US is so bent on resisting China’s rise, it has ignored its own decline
- American rhetoric about the threat of China and attempts to counter its power are both bewildering and frustrating for ordinary Chinese
- A population that once looked up to the US now looks on aghast at the violence perpetuated both within and outside its borders
The US’ perception that China is a threat runs contrary to empirical evidence, is mired in ossified ideological thinking and is unacceptable to Chinese academia. To see just where potential evil lies, here are the facts.
China’s managed economy wasn’t ruptured by a financial crisis, caused by sheer greed and lack of oversight. Chinese citizens don’t have to arm themselves with firearms, and most of China’s local constabulary don’t even carry guns.
The US government’s never-ending threats, and the outrageous depiction of socialism by American politicians, leaves Chinese people feeling confused and even angry.
In many ways, the US is a beneficiary of China’s bounty and struggle. US consumers save hundreds, perhaps thousands, of dollars each year buying Chinese products and commodities. The flow of China-made consumer goods to the United States isn’t about to change even as more Chinese companies build plants in America, and US companies grab a greater share of the Chinese market
China didn’t instigate any of this, but it has rightfully invoked countermeasures.
China’s population is four times that of the United States. There are more people in China than all the countries of North and South America combined. It’s inevitable that China’s gross domestic product will exceed that of the US.
Trying to suppress China’s growth makes Chinese people think the US is standing in the way of a better life simply out of spite. Economic growth is not a sporting event, there are no trophies handed out at the top of the pyramid.
China has signed more international treaties and joined more international organisations than most other countries. It passionately defends the international order centred on the United Nations, which was established under the leadership of the US in 1945. China isn’t the only country that continues to benefit from the stability of the post-World-War-II international order, and it sees no need to subvert this system.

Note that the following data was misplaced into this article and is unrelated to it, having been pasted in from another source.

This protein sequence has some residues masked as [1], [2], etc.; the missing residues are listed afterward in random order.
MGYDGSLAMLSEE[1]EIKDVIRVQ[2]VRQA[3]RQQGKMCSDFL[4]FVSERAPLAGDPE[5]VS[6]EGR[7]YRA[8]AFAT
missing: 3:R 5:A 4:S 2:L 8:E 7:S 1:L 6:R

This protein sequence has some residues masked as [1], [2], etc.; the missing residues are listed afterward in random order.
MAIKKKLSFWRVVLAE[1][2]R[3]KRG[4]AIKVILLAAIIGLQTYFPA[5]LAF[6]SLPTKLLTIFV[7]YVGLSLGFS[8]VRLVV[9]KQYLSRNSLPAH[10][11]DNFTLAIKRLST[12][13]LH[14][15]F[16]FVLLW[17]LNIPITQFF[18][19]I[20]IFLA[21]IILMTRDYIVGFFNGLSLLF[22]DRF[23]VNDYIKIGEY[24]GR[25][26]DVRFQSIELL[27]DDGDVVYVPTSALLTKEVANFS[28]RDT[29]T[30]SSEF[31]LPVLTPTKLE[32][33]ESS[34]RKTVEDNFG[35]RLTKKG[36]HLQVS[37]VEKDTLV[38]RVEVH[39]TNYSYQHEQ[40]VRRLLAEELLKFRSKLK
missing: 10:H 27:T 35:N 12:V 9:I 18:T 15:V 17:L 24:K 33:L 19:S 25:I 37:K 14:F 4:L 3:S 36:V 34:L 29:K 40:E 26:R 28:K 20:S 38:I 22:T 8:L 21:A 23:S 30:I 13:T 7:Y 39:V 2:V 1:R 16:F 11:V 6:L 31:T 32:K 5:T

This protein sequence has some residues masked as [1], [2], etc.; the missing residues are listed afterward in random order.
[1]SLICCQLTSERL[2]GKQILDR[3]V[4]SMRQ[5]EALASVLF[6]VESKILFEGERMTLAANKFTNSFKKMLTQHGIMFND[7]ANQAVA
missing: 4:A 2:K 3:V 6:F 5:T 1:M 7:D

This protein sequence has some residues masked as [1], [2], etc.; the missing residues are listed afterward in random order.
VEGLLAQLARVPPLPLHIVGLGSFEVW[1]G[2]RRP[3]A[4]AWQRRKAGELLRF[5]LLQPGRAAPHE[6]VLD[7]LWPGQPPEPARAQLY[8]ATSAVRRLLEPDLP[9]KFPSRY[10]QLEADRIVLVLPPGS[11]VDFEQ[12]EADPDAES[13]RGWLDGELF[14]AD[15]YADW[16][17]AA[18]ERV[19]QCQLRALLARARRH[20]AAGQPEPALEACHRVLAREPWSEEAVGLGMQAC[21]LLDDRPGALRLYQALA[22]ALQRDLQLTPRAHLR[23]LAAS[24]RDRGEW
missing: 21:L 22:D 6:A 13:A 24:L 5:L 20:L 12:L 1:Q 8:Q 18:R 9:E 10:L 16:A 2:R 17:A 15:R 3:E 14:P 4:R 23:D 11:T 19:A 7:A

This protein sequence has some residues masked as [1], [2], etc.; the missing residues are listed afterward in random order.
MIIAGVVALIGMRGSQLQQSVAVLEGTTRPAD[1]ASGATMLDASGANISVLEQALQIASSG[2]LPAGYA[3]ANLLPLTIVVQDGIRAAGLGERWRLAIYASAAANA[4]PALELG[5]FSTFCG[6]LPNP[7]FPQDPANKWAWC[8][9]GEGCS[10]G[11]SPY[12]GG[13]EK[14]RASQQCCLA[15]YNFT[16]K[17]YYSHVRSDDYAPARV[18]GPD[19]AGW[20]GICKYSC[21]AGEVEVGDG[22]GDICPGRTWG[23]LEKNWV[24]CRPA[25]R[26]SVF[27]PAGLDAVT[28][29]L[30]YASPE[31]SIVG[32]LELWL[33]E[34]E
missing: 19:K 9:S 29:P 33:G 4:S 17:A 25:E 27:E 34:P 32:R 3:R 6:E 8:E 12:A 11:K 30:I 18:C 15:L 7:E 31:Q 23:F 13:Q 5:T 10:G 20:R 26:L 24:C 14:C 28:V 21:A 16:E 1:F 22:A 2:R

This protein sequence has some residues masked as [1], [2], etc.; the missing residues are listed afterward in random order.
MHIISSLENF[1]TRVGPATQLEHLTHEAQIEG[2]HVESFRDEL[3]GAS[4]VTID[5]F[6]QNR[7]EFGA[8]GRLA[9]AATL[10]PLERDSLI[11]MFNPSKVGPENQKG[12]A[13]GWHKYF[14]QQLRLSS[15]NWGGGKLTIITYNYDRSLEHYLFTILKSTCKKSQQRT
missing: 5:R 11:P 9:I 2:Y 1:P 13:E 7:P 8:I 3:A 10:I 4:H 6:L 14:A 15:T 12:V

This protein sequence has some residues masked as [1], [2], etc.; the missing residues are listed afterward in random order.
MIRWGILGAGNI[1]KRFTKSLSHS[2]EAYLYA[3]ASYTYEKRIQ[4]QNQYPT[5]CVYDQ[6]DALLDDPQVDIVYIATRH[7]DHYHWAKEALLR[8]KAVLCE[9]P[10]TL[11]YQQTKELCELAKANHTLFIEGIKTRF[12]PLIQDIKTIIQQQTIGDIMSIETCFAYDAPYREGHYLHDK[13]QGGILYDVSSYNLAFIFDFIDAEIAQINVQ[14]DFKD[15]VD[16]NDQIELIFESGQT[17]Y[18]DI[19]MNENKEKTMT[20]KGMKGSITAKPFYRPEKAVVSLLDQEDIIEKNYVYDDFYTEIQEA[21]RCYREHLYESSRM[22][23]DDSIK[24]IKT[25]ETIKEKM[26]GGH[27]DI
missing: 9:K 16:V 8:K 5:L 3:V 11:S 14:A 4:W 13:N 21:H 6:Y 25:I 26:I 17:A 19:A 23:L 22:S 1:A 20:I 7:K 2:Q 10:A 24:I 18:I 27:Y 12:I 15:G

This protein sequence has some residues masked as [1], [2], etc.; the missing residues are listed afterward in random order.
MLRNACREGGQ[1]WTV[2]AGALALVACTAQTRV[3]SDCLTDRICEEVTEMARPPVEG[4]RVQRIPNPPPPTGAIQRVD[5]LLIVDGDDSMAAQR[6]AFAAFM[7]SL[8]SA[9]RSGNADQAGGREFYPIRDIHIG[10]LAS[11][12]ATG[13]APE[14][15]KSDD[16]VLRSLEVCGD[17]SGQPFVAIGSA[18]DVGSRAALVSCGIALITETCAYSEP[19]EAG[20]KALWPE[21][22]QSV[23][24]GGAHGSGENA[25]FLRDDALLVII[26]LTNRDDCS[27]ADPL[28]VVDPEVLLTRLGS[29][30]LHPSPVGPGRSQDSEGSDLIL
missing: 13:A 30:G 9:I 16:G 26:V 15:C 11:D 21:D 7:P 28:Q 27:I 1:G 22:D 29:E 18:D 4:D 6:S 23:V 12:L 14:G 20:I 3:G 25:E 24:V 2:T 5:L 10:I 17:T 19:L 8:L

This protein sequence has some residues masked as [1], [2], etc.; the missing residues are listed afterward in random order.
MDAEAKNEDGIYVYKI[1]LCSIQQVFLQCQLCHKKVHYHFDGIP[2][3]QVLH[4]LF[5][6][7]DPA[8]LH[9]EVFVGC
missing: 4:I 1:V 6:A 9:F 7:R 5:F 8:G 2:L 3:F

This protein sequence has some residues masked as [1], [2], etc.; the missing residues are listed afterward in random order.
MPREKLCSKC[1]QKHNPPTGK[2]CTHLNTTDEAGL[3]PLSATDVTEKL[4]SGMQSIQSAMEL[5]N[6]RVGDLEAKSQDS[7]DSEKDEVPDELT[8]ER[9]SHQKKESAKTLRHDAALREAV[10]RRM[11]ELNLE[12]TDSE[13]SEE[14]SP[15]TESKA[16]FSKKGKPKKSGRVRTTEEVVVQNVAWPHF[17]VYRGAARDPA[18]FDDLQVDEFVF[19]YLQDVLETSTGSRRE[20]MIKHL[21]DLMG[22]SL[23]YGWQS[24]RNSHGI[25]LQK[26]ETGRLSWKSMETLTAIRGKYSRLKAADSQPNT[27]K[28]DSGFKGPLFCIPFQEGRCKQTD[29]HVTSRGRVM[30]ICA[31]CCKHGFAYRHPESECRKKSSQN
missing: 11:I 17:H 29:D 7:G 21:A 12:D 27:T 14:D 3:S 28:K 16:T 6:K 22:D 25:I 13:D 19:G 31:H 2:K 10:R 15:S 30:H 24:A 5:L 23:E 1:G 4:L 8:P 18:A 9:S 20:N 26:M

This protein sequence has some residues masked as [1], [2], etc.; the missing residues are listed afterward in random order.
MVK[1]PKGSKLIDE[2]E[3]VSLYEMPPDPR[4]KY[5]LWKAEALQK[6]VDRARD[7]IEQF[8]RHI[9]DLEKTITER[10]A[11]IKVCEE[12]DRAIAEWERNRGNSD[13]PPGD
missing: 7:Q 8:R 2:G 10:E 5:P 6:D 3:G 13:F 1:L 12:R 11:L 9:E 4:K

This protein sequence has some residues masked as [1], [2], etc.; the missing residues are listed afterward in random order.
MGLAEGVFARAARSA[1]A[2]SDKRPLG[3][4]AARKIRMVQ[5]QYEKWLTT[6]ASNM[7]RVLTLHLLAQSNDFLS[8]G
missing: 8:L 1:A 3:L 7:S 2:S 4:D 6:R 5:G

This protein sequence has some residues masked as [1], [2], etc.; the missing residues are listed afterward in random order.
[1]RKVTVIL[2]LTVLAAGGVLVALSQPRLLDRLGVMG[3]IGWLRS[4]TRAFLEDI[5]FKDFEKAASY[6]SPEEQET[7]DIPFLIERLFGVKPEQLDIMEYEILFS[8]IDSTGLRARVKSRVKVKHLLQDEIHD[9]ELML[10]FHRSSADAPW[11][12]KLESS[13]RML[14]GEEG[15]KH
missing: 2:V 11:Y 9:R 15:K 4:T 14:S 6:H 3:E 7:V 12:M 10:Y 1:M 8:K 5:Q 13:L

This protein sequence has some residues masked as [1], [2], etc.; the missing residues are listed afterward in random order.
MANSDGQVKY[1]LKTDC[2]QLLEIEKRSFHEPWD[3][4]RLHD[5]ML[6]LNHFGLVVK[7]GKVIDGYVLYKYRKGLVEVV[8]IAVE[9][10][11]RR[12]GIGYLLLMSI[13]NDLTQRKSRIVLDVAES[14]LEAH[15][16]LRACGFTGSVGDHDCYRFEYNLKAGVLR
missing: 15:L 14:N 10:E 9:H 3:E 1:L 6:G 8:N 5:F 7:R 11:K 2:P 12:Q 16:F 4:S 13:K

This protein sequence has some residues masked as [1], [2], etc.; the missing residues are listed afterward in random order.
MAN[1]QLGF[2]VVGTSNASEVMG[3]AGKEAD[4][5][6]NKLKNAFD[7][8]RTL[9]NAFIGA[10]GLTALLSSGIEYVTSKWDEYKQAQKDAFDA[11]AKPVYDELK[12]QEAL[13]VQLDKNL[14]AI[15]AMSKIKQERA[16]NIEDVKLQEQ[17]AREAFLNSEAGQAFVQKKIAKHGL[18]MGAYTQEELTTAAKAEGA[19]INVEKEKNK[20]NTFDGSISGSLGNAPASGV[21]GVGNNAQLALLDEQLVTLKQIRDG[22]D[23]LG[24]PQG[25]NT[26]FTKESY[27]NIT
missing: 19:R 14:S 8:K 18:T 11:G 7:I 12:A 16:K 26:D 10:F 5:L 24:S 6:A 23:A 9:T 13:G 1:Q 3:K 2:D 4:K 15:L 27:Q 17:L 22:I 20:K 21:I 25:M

Chinese people believe its time for the moral crusaders in the US to take a look inward, and seek to improve their own communities. Just last month, for example, we saw the mass shooting tragedies in Buffalo, New York, and Uvalde, Texas.
Chinese travellers in the US, meanwhile, have posted videos of mile after mile of homeless tent cities. Is this any way to live?
How did this happen in a country that Chinese people once held in such high regard? In many ways, Chinese saw the US as their tutor. They wanted to emulate its success, and learned how to follow instructions. Yet the “student” has now grown up, and is a teacher in its own right – there could not have been any other outcome.
Chinese are entrepreneurial in spirit but resist unfettered capitalism. We know instinctively that capital flows must be regulated and the key goal is to contribute to measured improvements in social equality and national well-being. This is how China has been able to alleviate poverty and rebuild its infrastructure, bringing a tsunami-sized wave of improvements across the country.
This shows the difference in how China and the US are developing; one has buckled down in near unanimity while the other appears to be sinking without hope into two distinct camps led either by elites or brutes.
Of course, both nations need to evolve; there is too much unwarranted political correctness on both sides. Things have gone so far that it now borders on being taboo to say something good about the other side.
The US and China need to learn from each other’s strengths and make common progress as this will certainly go a long way towards easing tensions between the two countries.
Wang Wen is professor and executive dean of Chongyang Institute for Financial Studies, Renmin University of China